Water Closet for March 28, 2014
Last Thursday, the 20th of March, the sun shown directly down on the equator. Had we a sextant and gone out at proper noon when the sun was highest and straight south above our meridian we would have found its altitude here about 47 degrees above the horizon. For three months after, it rises about a degree higher every 4 days giving its warmth ever more meaning. Soil and water bodies warm. This warming has already been seen this March as puddles form on the snow in sunny afternoons despite freezing air. [pullquote]”Some small frogs and salamanders jump and crawl over 5000 times their own lengths to get to the temporary ponds”[/pullquote] Stream Teamer, Elaine Gauthier, recently photographed great masses of a tiny insect called springtails on snow puddles.1 On the north edges of our ponds, the combination of sun melting and ground water seeping in at about 55 degrees Fahrenheit have made this winter’s thick ice thin or gone.
The perimeters of our gray-white ice covered ponds receiving full sun are partially framed in open water. The south edges of woodland ponds and lakes in some shade are still largely ice; however, not for long. Ground water is seeping in from all around. Near the ice melting in ponds, water temperatures are 32 degrees. The dark mud bottoms under clear water around the edges absorb light which warms, further signaling organisms to emerge. Day lengths, ever longer now, also send such signals. Around-pond-hikers will soon see moving crustaceans, insect larvae, and other small creatures swimming and crawling. Spring is biologically as well as astronomically here.
Now naturalists and other outdoorsy types await the dynamic waves of amphibian reproduction that will soon be visible to human voyeurs. Every spring we marvel at their migrations to ponds called vernal pools.2 Some small frogs and salamanders jump and crawl over 5000 times their own lengths to get to the temporary ponds where they hatched after their parents’ cold water trysts in previous springs. Blue-spotted salamanders, the length of our fingers, have been found to travel from burrows in forest duff and topsoil 1200-feet as the crow flies only on the up and down surfaces of mountains, knolls to us, to reach their natal pools. If the up and down routes were flattened and straightened out their distances over the ground might tally a mile or more. The hundreds of sticks encountered are as large logs would be to us. Even last year’s oak leaves must present a problem. Imagine a human hiker walking on clutters of overlapping, flattened, cardboard refrigerator boxes.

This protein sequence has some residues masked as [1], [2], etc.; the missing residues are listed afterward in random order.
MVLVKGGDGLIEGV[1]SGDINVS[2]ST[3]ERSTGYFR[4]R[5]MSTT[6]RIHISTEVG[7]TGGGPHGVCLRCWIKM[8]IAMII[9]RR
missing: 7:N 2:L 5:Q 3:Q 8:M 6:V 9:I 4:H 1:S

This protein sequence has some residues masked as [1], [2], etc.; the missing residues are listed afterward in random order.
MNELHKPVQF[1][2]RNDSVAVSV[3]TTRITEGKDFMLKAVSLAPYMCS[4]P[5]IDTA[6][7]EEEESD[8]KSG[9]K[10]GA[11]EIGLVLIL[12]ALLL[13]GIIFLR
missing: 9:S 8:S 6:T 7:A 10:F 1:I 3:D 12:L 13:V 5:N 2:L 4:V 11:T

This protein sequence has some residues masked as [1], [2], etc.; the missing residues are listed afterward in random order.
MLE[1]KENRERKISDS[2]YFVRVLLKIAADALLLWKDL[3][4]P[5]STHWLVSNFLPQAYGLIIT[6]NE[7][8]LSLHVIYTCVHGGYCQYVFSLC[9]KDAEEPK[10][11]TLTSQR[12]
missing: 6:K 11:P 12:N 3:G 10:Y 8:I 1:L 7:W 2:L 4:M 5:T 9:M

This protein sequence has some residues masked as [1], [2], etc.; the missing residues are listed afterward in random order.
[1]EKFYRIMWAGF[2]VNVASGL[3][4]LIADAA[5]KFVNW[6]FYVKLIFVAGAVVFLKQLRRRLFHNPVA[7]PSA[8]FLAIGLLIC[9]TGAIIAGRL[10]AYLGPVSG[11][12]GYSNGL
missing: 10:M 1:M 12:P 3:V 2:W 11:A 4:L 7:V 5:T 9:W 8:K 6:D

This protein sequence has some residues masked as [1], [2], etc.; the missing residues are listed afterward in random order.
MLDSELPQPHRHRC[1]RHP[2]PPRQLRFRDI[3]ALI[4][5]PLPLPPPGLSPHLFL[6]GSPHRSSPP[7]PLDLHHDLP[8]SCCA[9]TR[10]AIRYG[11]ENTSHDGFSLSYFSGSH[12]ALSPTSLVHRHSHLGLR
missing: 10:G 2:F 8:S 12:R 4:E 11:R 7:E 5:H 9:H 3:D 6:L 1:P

Many zoologists might object to our being so anthropomorphic. We imaginers of animals’ lives make no apologies especially now that the wonderful John Muir is back in the Closet with us after an 18 year absence. An old Closeteer took out a tome he’d last read in 1996, as indicated by a Middleton librarian’s stamped date, of the superb writer’s works.3 The Closeteer is again happily reading the often glorious paragraphs, and too frequently interrupting us with readings from it. Muir from early childhood in Scotland was acutely sensitive to human characteristics he saw in animals and vice versa. Later as an overworked boy on his family’s pioneer farm in Wisconsin, he reveled in observing the behavior of farm and wild animals. He was sympathetic to their moods, cries, songs, and quests for food. Muir saw a kindred wildness in himself and exulted in it. His zealously religious Scottish father, who did everything he could to beat it out of him, clearly failed.